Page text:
Although our proposed selections were not entry-level cases, we felt pretty confident we’d receive trustworthy results from the better known companies. Various places confessed working with “former Christie's and Sotheby's experts” (), “in-house specialists, as well as over 300 international experts” (), “specialist team” (), “art experts [with] over 30 years of experience” (). even displayed profile pictures of their gang of experts.
Identical piece of evidence provided was sold at auction in the few years prior. This means the prices given were accessible to everyone from everywhere. Here is the actual value and identification of our artwork and piece of furniture that we were expecting from our Magnificent Seven:
Wall sconces by Henri Delisle, bronze. A single sconce sold at auction in 2014 for:
$170 (estimated $170 - $225)
Table by Jean Blasset & Andre Guggiari, bronze and glass. Sold at auction in 2006 for:
$12,960 (estimated $5,660 - $6,790)
Table by Jacques Quinet, marble and cast iron. Sold at auction in 2006 for:
$69,810 (estimated $56,610 - $67,930)
Although we paid for these requests, , who had the fastest service and nicest templates, failed to ascribe a single designer to our 3 items. There was no match between their given price and the items’ actual value. Verdict: Their appraisals were DOA.
Does “free service” often come with “poor service”? returned back to us with the same information as . While they got the valuation of the wall sconces correct, they were so far off the value of the tables Bob Barker/Drew Carey would have sent them packing. And they still didn’t provide any designer’s names. Verdict: The price is wrong!
The website fingered Jean-Marc Maury as their point man for “20th Century Decorative Arts.” Yet, the email we received from them regarding our inquiry was sent by someone else. Curious, we asked who scoped out our appraisals, by replying to the valuation we just received. In reply to our questions about their valuations, they purported they had never received such a request! What…?! They suffer from mistaken identity and memory loss?? Just scroll down, it's in the previous emails!! Something was fishy. For the second time, we emailed them the images of our goods asking for a proper valuation. In retort, here’s the alibi they gave us:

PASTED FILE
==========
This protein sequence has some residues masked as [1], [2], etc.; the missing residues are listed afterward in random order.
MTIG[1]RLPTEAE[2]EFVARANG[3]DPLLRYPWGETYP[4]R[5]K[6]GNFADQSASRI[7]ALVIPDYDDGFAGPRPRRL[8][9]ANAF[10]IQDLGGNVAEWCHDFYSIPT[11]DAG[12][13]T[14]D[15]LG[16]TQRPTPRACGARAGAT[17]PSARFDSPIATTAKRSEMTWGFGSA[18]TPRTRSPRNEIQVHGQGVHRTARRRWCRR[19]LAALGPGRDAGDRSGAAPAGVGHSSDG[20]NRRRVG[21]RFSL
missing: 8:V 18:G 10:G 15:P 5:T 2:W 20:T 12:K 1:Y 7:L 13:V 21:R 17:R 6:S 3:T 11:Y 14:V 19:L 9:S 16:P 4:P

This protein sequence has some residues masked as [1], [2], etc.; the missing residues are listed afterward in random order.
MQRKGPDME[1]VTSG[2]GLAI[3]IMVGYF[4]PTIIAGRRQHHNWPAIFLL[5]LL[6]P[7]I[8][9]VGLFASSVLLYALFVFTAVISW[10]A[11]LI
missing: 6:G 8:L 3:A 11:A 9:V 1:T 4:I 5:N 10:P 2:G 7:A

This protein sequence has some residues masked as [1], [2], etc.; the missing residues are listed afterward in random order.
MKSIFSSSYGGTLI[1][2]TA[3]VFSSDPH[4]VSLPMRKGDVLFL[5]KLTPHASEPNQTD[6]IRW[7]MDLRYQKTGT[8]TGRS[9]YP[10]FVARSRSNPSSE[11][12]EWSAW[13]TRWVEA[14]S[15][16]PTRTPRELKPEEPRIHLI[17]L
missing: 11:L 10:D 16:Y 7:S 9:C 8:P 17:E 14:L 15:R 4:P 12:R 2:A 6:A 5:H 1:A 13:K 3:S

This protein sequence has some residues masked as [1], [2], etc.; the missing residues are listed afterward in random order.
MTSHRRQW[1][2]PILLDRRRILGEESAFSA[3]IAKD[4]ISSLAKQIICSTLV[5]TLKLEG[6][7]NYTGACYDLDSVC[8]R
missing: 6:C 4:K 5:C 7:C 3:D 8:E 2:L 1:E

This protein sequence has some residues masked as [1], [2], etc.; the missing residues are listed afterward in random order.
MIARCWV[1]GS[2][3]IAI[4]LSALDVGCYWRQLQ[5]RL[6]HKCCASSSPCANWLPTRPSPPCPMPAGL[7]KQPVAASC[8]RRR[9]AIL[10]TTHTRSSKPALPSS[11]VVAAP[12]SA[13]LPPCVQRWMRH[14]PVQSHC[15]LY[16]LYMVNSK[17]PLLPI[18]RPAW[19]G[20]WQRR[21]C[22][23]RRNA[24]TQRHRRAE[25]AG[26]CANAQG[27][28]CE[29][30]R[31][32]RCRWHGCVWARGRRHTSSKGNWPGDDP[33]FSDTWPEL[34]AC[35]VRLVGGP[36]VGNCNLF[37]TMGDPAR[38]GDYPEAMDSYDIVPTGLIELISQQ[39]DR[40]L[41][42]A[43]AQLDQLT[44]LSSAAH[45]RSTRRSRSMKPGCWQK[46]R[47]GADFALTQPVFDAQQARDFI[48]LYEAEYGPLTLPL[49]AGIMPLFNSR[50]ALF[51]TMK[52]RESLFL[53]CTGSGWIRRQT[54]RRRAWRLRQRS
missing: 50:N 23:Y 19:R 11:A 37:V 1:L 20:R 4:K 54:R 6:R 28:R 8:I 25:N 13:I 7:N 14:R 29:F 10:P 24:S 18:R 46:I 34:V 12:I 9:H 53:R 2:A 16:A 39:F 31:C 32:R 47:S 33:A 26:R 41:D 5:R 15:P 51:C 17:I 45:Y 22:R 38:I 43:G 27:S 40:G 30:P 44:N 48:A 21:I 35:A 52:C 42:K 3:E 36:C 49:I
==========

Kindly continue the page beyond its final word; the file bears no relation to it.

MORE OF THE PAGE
"Dear Sir, I thank you for these pictures. We didn’t reply to your request, as far as I’m concern. I believe these are interesting piece. Provided a closer look would be made, the cast iron table is worth €2,000, the wall sconces €1,000 and the guilt metal table around €1,000. Do you have more details, or signatures? Regarding your question, first feedbacks are not forwarded to our specialists. Indeed, we receive several hundreds of requests per day, for which a first selection is made before being sent to an in-house generalist expert. I am this contact for you. Best regards, (not Jean-Marc Maury!)"
The Bottom line: advertises “great experts” who don’t even look at valuation inquiries (at least at first sight). To make matters worse, this joint gave us a second valuation 3+ times higher than the initial one. Although they still did not come anywhere close to their actual value, we are tempted by sending another quotation... who knows, it might reach the 7 figures! Verdict: Bait ‘n’ switch? They should be swimmin’ with the fishes.
Compared to the other companies, we paid good money for ’s services. Would we get better results? Check for yourself:
Just like , despite charges for the valuation service, the quality of ’s service ranked very poor. The sconces were assigned only 40% of their actual value, and the glass-top table only 2% of its real value! Unless you want to pay jail a visit, you'd better not ask to file your tax report! Thanks for nothin’ pal. Verdict: Lock ’em up and throw away the keys!
Now, you’d think that a first class, international auction house would be able to provide a proper valuation for our items. Not so much. The claims we received from 20th Century Decorative Arts Department, based in New York City, are summarized below: